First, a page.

Meet a church planter: Lucas Parks from Village Belfast

At the start of this year, I’m featuring a number of church planters. I’ve written a bit about whether we really need new churches, and a couple of weeks ago I featured Gary Bolton from the Journey, in Lisburn. In this post, we get to meet Lucas Parks who leads a church called Village, in Belfast.

LucasLucas is 40 (you’d never guess from the photo) and has been married to Su for 20 years. They have 2 girls Averi- 10 & Kenedi-5, and a 3 year old son Lawson. Lucas is from Northern Ireland but moved to the US as a child as his father is American. he and his wife returned nearly 10 years ago where he worked as an assistant pastor in an existing church. In addition to his local church leadership, he currently serves as Country Director (Ireland) for Acts 29 Europe – a global church planting network seeking to catalyse the planting and replanting of gospel-centred churches by assessing, coaching, training, and supporting church planters. Lucas came to faith in his youth, and was called to ministry while doing a one year bible course during a gap year. He then went to seminary to complete a degree in theology.

Tell us about your sense of call and vision for this new work

As I was working in an established church in Co. Armagh I was spending more time amongst Belfast’s young, emerging creatives due to my brother being a musician. I was attending gigs and meeting loads of people who would ask what I did for a living. They were always surprised when I said a pastor! This almost always led to a conversation I would end up having dozens of times about how they were interested in spirituality, Christianity or Jesus, but put off by their perception of institutional church. I realise some of their issues with the church were false perceptions, or an excuse to live however they wanted but there were also enough real issues that it started to bother me that there was a whole subculture of young people who were open to the Gospel but found church too entrenched in our troubled history, or in a commitment to unnecessary traditions over Gospel clarity. We felt God calling us to move to Belfast and get involved in the lives of these people to plant the Gospel and let a church organically grow from that work. we want to be a church that makes sense as we practice the way of Jesus in community as we are committed to Gospel fidelity and clarity.

Tell us about your church – where is it, when did it start, how is it going?

We started with 6 people in my living room, and after 2 years of studying the bible together, and developing missional communities that have rhythms of practicing the way of Jesus together we launched Village Church Belfast publicly in February of 2014. We currently rent the hall from Cooke Presbyterian on the Ormeau Road, though we are looking for a new venue that would allow for further growth and a morning meeting time for our central gathering (we currently meet at 5pm). We have 3 missional communities that meet throughout the week and have about 50 adults involved regularly in the life of our church. We have new people most weeks, and are encouraged by God’s presence among us.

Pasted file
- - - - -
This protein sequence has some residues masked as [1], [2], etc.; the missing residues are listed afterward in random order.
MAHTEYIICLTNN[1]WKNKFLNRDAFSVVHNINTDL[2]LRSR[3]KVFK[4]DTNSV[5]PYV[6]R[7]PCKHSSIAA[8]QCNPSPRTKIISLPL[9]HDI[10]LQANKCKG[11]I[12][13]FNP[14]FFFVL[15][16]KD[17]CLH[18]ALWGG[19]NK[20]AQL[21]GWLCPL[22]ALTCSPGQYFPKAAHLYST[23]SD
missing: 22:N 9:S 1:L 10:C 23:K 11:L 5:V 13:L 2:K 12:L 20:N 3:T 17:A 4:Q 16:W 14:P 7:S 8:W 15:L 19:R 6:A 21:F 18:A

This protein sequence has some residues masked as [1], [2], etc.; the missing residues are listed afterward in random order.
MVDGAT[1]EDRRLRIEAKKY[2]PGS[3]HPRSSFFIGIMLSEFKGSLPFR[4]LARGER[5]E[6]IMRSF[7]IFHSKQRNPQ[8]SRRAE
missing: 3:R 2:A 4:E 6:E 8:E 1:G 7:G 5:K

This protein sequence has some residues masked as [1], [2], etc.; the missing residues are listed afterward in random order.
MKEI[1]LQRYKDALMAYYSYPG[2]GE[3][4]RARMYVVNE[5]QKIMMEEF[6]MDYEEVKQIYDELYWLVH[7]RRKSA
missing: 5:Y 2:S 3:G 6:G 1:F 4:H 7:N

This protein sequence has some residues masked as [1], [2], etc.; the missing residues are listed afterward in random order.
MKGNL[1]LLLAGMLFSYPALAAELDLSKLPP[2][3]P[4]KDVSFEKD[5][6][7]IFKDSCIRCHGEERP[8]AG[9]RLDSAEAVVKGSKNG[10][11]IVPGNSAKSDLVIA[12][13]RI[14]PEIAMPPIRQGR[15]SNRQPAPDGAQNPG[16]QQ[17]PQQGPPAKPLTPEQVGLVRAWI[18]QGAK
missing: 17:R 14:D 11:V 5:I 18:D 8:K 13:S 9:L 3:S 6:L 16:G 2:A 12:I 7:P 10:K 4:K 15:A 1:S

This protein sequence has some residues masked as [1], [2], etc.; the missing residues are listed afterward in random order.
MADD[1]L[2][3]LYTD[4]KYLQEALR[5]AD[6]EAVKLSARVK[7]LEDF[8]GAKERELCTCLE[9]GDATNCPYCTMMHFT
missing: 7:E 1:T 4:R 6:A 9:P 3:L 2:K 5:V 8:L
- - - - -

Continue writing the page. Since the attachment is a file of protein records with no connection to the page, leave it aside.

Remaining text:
What are some of your hopes for the church in 2015?

That we would continue to build upon the foundation God has laid so far. We started with almost exclusively single people in their 20’s, but a lot of them have gotten married at Village and are now having kids – so caring well for children and families, as well as single people will be important. We would also like to see our demographic get a bit more “mature”. We love that our church is filled with young people in their 20’s and 30’s, but we look forward to the day when I’m not the oldest person in the church… we would welcome some older, wiser saints! Also as we are now establishing a more public presence in the community, we are praying for opportunities to serve our neighbourhoods as we join God in the renewal of all things. We continually personalise Jesus’ prayer that it would be in Belfast as it is in heaven.

How would you like to be able to relate to other, more established churches in your community?

The other churches on the Ormeau Road have warmly welcomed us, and we have a good relationship with them. All the ministers meet monthly and they have welcomed me into that fellowship. I guess I would like all new church plants to have a relationship that is mutually beneficial with established churches. We as a plant have much to offer in ways existing churches (which are often in decline) can learn mission and ways to engage culture in meaningful ways to see the Kingdom of God grow. Existing churches in turn have resources, hopefully a good reputation and know the history of the community. I think willingness to partner or cooperate together where possible could serve both churches and the community well.

To find out more about Village, Belfast, you can visit their website.

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